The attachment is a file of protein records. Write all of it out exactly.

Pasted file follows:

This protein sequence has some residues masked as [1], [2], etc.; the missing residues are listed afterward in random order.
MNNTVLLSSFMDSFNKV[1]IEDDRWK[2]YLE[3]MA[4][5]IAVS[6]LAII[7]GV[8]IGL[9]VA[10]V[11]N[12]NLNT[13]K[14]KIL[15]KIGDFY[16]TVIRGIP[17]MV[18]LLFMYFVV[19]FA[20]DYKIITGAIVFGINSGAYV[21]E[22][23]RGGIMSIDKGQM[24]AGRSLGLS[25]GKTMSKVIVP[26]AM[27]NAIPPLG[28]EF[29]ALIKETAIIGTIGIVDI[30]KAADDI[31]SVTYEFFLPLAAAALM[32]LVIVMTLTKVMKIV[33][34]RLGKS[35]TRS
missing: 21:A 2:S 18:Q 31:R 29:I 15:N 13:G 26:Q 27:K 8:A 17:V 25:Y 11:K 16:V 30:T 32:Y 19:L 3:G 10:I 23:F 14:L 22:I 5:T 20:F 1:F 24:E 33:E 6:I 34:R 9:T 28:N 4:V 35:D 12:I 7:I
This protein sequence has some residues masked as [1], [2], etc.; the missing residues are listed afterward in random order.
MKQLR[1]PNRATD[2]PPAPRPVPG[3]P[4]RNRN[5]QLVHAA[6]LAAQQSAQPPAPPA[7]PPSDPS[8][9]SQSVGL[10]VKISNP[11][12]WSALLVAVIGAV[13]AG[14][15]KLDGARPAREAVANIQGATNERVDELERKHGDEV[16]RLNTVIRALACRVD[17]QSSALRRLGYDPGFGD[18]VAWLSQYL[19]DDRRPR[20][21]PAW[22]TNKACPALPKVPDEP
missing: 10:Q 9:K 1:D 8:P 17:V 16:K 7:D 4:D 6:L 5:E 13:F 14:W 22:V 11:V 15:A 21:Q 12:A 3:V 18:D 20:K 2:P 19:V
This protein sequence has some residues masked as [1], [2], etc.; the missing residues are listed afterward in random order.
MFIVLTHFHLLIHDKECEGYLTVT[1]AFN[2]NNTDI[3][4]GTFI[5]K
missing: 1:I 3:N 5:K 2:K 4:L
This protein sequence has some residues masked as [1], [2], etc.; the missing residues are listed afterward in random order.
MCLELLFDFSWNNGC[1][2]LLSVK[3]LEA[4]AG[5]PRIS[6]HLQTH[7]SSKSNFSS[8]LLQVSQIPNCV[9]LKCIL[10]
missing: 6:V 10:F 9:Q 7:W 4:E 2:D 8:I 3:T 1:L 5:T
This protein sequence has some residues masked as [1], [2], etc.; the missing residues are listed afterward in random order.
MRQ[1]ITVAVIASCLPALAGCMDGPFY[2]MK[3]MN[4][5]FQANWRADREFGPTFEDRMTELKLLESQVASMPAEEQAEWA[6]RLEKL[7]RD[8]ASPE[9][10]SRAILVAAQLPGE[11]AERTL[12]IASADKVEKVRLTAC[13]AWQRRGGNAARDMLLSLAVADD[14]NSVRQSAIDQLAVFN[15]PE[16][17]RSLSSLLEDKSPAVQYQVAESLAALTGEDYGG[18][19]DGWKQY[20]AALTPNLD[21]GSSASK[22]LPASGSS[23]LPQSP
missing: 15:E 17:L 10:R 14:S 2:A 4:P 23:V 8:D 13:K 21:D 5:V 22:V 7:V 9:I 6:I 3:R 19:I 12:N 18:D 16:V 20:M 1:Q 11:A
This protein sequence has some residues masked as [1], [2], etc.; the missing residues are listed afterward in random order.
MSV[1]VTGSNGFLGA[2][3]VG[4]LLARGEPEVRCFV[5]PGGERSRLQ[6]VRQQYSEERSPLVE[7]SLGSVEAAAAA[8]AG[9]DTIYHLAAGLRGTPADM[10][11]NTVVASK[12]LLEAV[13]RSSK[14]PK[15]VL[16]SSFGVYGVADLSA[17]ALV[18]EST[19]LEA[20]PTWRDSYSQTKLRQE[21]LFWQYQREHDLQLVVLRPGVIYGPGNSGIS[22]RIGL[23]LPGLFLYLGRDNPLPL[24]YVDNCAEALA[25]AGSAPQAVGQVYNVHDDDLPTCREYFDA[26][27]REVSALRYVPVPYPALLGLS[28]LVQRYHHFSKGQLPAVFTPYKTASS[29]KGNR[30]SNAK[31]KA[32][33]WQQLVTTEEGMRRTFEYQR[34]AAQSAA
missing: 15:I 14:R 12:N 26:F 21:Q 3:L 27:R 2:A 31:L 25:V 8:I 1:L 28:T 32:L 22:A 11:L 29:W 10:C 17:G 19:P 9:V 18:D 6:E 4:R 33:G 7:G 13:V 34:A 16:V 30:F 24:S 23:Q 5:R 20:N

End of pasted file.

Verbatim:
This protein sequence has some residues masked as [1], [2], etc.; the missing residues are listed afterward in random order.
MNNTVLLSSFMDSFNKV[1]IEDDRWK[2]YLE[3]MA[4][5]IAVS[6]LAII[7]GV[8]IGL[9]VA[10]V[11]N[12]NLNT[13]K[14]KIL[15]KIGDFY[16]TVIRGIP[17]MV[18]LLFMYFVV[19]FA[20]DYKIITGAIVFGINSGAYV[21]E[22][23]RGGIMSIDKGQM[24]AGRSLGLS[25]GKTMSKVIVP[26]AM[27]NAIPPLG[28]EF[29]ALIKETAIIGTIGIVDI[30]KAADDI[31]SVTYEFFLPLAAAALM[32]LVIVMTLTKVMKIV[33][34]RLGKS[35]TRS
missing: 21:A 2:S 18:Q 31:R 29:I 15:N 13:G 26:Q 27:K 8:A 17:V 25:Y 11:K 16:V 30:T 32:Y 19:L 3:G 10:I 23:F 14:L 22:I 5:T 20:F 1:F 24:E 33:E 6:I 34:R 9:T 28:N 4:V 35:D 12:I 7:I
This protein sequence has some residues masked as [1], [2], etc.; the missing residues are listed afterward in random order.
MKQLR[1]PNRATD[2]PPAPRPVPG[3]P[4]RNRN[5]QLVHAA[6]LAAQQSAQPPAPPA[7]PPSDPS[8][9]SQSVGL[10]VKISNP[11][12]WSALLVAVIGAV[13]AG[14][15]KLDGARPAREAVANIQGATNERVDELERKHGDEV[16]RLNTVIRALACRVD[17]QSSALRRLGYDPGFGD[18]VAWLSQYL[19]DDRRPR[20][21]PAW[22]TNKACPALPKVPDEP
missing: 10:Q 9:K 1:D 8:P 17:V 16:K 7:D 4:D 6:L 5:E 13:F 14:W 22:V 11:V 15:A 21:Q 12:A 3:V 18:D 20:K 2:P 19:V
This protein sequence has some residues masked as [1], [2], etc.; the missing residues are listed afterward in random order.
MFIVLTHFHLLIHDKECEGYLTVT[1]AFN[2]NNTDI[3][4]GTFI[5]K
missing: 1:I 3:N 5:K 2:K 4:L
This protein sequence has some residues masked as [1], [2], etc.; the missing residues are listed afterward in random order.
MCLELLFDFSWNNGC[1][2]LLSVK[3]LEA[4]AG[5]PRIS[6]HLQTH[7]SSKSNFSS[8]LLQVSQIPNCV[9]LKCIL[10]
missing: 6:V 10:F 9:Q 7:W 4:E 2:D 8:I 3:T 1:L 5:T
This protein sequence has some residues masked as [1], [2], etc.; the missing residues are listed afterward in random order.
MRQ[1]ITVAVIASCLPALAGCMDGPFY[2]MK[3]MN[4][5]FQANWRADREFGPTFEDRMTELKLLESQVASMPAEEQAEWA[6]RLEKL[7]RD[8]ASPE[9][10]SRAILVAAQLPGE[11]AERTL[12]IASADKVEKVRLTAC[13]AWQRRGGNAARDMLLSLAVADD[14]NSVRQSAIDQLAVFN[15]PE[16][17]RSLSSLLEDKSPAVQYQVAESLAALTGEDYGG[18][19]DGWKQY[20]AALTPNLD[21]GSSASK[22]LPASGSS[23]LPQSP
missing: 15:E 17:L 10:R 14:S 2:A 4:P 23:V 8:D 13:K 21:D 5:V 22:V 7:V 9:I 6:I 3:R 19:I 12:N 18:D 16:V 20:M 1:Q 11:A
This protein sequence has some residues masked as [1], [2], etc.; the missing residues are listed afterward in random order.
MSV[1]VTGSNGFLGA[2][3]VG[4]LLARGEPEVRCFV[5]PGGERSRLQ[6]VRQQYSEERSPLVE[7]SLGSVEAAAAA[8]AG[9]DTIYHLAAGLRGTPADM[10][11]NTVVASK[12]LLEAV[13]RSSK[14]PK[15]VL[16]SSFGVYGVADLSA[17]ALV[18]EST[19]LEA[20]PTWRDSYSQTKLRQE[21]LFWQYQREHDLQLVVLRPGVIYGPGNSGIS[22]RIGL[23]LPGLFLYLGRDNPLPL[24]YVDNCAEALA[25]AGSAPQAVGQVYNVHDDDLPTCREYFDA[26][27]REVSALRYVPVPYPALLGLS[28]LVQRYHHFSKGQLPAVFTPYKTASS[29]KGNR[30]SNAK[31]KA[32][33]WQQLVTTEEGMRRTFEYQR[34]AAQSAA
missing: 15:I 14:R 12:N 26:F 21:Q 3:L 27:R 2:A 31:L 25:V 8:I 1:L 28:T 32:L 22:A 11:L 29:W 10:C 17:G 19:P 9:V 18:D 6:E 4:R 33:G 7:G 13:V 34:A 16:V 30:F 24:S 23:Q 5:R 20:N